“You want to do what?!” That’s the usual reply, when we’ve got the call in the office from some amazing and inspirational pioneers!
Survival Wisdom have had the unique privilege, and somewhat daunting task, of working out how and what we can do to assist these amazing human beings achieve world firsts!
The journey begins with a phone call and then a series of questions of when, why, and what experience have you got in mind? Then we start the planning for our unique and diverse delivery of both mental and physical training; which involves a logical developmental journey of theoretical and practical skills, that really put them to the test and build resilience.
A little bit of background…
There exists a natural admiration, a mix of respect and incredulity, for people who have endured life-threatening duress; who have faced death and come through alive whilst others around them have perished. We tend to view such survivors as possessing a quality above the ordinary; a strength of character, a purposefulness or drive to overcome the crushing physical and psychological duresses they encounter: a so-called, ‘will-to-live’.
Excerpt from a paper “Survival Psychology: the won’t to live”, published by Dr John Leach University of Portsmouth the UK’s leading expert in survival psychology.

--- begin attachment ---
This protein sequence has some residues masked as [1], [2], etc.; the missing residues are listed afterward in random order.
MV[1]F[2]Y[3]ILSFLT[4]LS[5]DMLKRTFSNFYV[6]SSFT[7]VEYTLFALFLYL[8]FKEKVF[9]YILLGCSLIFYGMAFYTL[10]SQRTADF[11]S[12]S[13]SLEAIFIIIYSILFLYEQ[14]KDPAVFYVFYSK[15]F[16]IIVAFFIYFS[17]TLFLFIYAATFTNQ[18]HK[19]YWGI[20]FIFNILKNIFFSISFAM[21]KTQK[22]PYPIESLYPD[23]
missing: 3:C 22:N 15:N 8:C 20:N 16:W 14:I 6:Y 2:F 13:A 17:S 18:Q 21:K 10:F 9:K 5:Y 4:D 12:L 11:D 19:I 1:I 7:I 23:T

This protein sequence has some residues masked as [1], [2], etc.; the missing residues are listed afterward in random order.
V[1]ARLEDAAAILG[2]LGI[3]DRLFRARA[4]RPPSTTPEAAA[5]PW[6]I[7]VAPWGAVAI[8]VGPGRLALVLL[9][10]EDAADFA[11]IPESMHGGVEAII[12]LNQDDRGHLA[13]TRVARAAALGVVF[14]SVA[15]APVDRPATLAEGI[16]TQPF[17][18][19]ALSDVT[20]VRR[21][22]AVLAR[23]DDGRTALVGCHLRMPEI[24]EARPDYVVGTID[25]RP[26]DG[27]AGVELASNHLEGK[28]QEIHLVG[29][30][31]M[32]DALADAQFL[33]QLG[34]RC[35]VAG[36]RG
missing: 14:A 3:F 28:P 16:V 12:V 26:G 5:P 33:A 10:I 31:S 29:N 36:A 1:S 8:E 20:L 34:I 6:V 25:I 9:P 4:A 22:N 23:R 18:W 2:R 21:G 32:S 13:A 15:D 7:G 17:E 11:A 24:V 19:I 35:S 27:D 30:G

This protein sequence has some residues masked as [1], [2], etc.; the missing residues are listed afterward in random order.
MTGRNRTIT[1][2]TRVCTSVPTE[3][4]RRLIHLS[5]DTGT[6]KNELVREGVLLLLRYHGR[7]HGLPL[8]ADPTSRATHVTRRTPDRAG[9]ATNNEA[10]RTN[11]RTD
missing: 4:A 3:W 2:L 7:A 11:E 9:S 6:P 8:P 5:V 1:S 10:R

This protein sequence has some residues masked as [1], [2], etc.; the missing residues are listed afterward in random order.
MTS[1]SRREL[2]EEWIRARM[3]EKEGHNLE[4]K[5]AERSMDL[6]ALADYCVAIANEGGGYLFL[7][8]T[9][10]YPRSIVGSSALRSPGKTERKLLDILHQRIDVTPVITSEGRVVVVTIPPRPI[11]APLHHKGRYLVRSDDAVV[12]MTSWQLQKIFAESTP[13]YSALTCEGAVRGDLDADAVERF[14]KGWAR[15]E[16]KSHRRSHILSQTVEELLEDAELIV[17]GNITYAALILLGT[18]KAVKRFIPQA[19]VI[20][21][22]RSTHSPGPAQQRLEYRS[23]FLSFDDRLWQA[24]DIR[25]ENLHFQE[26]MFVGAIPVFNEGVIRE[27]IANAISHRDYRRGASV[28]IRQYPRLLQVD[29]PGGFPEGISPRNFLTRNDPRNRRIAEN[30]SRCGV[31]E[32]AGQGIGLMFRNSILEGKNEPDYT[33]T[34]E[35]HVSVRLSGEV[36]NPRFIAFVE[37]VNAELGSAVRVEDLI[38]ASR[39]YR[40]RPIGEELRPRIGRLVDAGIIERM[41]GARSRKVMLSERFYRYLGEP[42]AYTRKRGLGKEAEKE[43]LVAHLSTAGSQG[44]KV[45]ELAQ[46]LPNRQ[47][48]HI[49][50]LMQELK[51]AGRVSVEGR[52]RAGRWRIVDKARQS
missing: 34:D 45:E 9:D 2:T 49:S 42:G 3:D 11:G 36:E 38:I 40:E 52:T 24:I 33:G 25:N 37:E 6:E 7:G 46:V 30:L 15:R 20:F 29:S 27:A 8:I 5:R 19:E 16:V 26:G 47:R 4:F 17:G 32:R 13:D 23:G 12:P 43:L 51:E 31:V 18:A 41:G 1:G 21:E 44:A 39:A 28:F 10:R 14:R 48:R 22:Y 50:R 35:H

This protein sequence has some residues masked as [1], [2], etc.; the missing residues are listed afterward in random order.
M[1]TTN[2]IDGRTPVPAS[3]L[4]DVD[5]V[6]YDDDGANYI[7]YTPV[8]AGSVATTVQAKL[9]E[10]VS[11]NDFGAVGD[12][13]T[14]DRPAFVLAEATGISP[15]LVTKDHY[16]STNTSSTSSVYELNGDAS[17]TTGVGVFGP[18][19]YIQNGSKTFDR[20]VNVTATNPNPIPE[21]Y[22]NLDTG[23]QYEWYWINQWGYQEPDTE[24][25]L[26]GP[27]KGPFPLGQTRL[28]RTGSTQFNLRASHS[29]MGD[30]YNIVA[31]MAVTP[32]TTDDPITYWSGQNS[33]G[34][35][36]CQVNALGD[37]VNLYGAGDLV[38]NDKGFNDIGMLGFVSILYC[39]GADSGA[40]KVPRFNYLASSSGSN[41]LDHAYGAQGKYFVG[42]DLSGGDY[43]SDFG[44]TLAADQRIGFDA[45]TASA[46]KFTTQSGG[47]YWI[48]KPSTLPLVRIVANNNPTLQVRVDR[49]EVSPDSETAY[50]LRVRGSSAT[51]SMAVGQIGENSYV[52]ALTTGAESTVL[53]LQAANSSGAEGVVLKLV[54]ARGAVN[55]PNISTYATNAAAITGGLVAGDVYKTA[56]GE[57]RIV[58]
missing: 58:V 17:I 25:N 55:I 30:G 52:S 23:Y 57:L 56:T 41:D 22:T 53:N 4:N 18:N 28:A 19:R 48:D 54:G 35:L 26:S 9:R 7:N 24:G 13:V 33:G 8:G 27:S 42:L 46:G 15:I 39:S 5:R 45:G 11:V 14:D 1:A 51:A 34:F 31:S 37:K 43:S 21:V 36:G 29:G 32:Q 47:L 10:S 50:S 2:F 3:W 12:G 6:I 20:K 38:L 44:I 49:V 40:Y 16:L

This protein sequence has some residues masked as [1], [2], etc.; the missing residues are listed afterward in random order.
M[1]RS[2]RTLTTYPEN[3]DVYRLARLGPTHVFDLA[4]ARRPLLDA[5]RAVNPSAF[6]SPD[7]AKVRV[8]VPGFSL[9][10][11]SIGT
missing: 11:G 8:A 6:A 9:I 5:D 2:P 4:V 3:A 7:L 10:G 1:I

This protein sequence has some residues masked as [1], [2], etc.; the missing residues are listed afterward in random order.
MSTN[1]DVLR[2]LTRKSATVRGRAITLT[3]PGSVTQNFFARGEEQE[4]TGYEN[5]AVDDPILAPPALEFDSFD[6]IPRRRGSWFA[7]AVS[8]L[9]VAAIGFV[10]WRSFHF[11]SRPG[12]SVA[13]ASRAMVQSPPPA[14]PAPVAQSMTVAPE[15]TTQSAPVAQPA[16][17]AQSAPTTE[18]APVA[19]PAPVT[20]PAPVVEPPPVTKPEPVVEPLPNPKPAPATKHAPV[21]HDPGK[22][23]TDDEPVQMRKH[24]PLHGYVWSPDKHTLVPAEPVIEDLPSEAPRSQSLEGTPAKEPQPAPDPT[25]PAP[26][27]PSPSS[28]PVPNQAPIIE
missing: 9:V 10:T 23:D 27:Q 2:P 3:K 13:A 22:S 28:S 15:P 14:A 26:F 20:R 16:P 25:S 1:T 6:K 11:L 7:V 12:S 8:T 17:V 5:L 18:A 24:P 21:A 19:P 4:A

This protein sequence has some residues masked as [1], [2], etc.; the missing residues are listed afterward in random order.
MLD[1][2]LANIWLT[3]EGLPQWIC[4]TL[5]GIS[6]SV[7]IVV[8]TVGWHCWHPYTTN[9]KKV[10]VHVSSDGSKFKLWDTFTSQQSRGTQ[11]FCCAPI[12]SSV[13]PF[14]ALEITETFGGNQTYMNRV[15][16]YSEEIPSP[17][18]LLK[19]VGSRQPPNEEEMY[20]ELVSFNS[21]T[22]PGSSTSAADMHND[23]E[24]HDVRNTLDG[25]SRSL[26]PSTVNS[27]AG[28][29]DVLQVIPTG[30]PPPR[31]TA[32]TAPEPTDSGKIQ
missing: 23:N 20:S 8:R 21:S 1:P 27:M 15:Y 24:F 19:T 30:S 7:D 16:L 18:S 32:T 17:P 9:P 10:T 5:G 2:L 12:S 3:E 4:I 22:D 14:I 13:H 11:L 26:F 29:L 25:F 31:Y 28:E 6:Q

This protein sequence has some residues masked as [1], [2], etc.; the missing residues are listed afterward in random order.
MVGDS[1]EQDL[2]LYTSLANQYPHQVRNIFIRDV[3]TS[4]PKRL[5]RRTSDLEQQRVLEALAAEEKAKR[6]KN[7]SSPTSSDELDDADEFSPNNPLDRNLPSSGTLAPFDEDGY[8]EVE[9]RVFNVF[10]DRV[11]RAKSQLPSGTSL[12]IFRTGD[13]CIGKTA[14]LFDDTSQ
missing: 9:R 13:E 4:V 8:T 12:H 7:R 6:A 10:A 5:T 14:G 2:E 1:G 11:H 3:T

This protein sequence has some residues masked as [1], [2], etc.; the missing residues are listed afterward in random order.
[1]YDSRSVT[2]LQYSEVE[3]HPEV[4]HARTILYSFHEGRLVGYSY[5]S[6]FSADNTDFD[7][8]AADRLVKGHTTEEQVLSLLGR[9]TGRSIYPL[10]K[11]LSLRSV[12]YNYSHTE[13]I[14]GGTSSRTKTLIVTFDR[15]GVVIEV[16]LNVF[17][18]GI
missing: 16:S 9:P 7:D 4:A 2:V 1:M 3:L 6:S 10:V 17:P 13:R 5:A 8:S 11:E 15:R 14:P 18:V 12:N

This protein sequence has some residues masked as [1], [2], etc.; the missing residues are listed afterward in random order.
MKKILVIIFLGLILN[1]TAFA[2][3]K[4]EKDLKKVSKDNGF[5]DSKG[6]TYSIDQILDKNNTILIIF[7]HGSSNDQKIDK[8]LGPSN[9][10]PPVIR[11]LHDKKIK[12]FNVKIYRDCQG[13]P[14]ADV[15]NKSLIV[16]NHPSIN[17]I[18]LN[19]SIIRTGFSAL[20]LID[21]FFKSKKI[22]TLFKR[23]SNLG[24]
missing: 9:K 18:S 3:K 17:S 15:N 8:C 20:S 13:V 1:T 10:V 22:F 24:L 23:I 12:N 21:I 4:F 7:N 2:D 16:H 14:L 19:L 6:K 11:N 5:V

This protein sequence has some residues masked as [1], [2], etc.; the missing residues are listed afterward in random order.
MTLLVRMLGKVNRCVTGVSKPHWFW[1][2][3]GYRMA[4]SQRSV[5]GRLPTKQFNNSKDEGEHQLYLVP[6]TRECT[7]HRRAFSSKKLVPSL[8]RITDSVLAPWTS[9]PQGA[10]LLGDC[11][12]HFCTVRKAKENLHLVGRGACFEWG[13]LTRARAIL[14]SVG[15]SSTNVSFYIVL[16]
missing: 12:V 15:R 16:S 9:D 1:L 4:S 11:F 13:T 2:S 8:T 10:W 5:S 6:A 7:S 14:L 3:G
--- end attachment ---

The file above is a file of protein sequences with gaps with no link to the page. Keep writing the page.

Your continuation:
We have worked with John and other leading survival psychologists at the UK Military’s survival school, where Richard was the former training manager and John Hudson is the current Chief Instructor of UK military SERE training.
Survival Wisdom was formed to help travellers and explorers to understand how issues can develop on a remote journey, and learn how to:
tune in and sense when things are tumbling out of control
develop both physical and psychological measures to react more effectively in emergencies.
Over the course of the past couple of years, we have been extremely fortunate to have trained not just one, but seven world record holders to date!
Mike Perham came to us following his successful Atlantic crossing in 2007 at the age of 14. Then, at 17, he sailed around the world and was the youngest to achieve this record. The next event was to drive and then fly around the world. It was at this time he came to the team for advice on land survival and the ultimate challenges of flying over mostly water - not an easy task!